Differences Between a Cash Flow Statement and Profit and Loss

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Keeping track of the financial activities that go on within a business is something every successful business owner has to do. While you may have accountants who take care of this, you still need to know how to read and understand various types of financial statements regarding your business. Two of the most reviewed financial documents are cash flow statements and profit and loss statements. At first glance, these documents appear to be similar, but they have several important differences.

Financial Activities and Cash Flow Statements

A cash flow statement is used to show business owners all of their financial activities. This means you will able to see the payments you receive as well as business expenses to determine where your money is going. You will also be able to determine approximately how much cash your business maintains on a day-to-day basis. Cash flow statements are important for business owners to understand, because they show every detail with regard to the incoming and outgoing cash of the business. This is also where cash flow statements differ from profit and loss statements.

Profit and Loss Statements

The purpose of profit and loss statements is to show business owners what their overall profits are over a specific period. A profit and loss statement shows you what your sources of income are versus your expenses. The main difference between a profit and loss statement and a cash flow statement is that your profit and loss statement doesn’t show every detail of your financial activities. For example, profit and loss statements don’t show things such as loan payments, credit card payments and owner’s draws. While you consider these items to be expenses, they aren’t considered expenses for accounting purposes. Therefore, they aren’t recorded as such on the profit and loss statement, but they are recorded on the cash flow statement.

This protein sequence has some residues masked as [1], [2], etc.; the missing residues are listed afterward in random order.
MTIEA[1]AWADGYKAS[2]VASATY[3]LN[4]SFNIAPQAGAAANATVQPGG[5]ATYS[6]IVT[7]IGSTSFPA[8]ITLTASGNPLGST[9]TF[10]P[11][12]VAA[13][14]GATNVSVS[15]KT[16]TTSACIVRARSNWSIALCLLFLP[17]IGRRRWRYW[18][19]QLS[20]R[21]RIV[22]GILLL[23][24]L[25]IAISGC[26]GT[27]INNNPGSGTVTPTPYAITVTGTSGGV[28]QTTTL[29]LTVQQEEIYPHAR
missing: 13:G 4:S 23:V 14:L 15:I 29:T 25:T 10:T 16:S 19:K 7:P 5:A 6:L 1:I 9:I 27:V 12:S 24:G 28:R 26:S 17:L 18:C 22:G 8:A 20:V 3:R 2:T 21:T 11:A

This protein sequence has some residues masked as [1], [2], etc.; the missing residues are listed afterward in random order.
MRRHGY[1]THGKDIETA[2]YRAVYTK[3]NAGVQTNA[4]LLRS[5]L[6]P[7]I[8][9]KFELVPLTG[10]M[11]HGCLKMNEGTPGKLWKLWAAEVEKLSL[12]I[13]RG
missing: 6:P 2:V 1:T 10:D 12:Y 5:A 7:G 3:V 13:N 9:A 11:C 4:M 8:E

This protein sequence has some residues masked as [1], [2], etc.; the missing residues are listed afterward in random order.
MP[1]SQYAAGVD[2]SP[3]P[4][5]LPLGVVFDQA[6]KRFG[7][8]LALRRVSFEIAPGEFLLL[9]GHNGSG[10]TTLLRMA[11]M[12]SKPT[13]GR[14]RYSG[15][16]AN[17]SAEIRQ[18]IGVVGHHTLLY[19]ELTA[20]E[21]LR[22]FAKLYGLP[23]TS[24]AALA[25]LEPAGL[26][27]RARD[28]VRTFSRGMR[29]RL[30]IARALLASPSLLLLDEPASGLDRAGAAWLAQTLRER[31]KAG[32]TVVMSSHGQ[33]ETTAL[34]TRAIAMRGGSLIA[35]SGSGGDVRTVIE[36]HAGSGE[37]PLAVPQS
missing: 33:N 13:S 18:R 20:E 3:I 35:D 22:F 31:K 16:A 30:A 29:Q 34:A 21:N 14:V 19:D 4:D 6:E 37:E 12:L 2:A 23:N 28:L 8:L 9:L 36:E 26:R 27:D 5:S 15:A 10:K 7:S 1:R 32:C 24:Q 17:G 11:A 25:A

Short-Term Financial Picture

If you want to get a quick picture of your business finances and how much cash you have coming in, you should look at the latest cash flow statement instead of the profit and loss statement. Cash flow statements should be updated on a regular basis, generally each week. This way, you will be able to determine whether you have enough cash coming in to pay your outstanding invoices, because it is possible to make a profit but not have good cash flow, which is why these statements are so important.

Past, Present and Future Financial Picture

To get a clear picture of where your business has stood financially over the past several months, or even years, you need to consult your profit and loss statements. These documents make it easy to compare the profit and loss margins for specific long-term time frames. Profit and loss statements also help you evaluate your current financial picture as well as project your future overall financial picture. Basically, profit and loss statements are effective long-term financial references, whereas cash flow statements are better suited to short-term usage.

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About the Author

Kirsten Silven-Hoell began working as a freelance writer and editor in 2004 after spending six years in the financial services industry. She worked as editor-in-chief at "Kentucky Homes & Gardens" magazine for more than three years before becoming editor-in-chief and art director at "Club Solutions Magazine." Silven-Hoell holds a Bachelor of Arts in interdisciplinary humanities from Spalding University and graduated summa cum laude.

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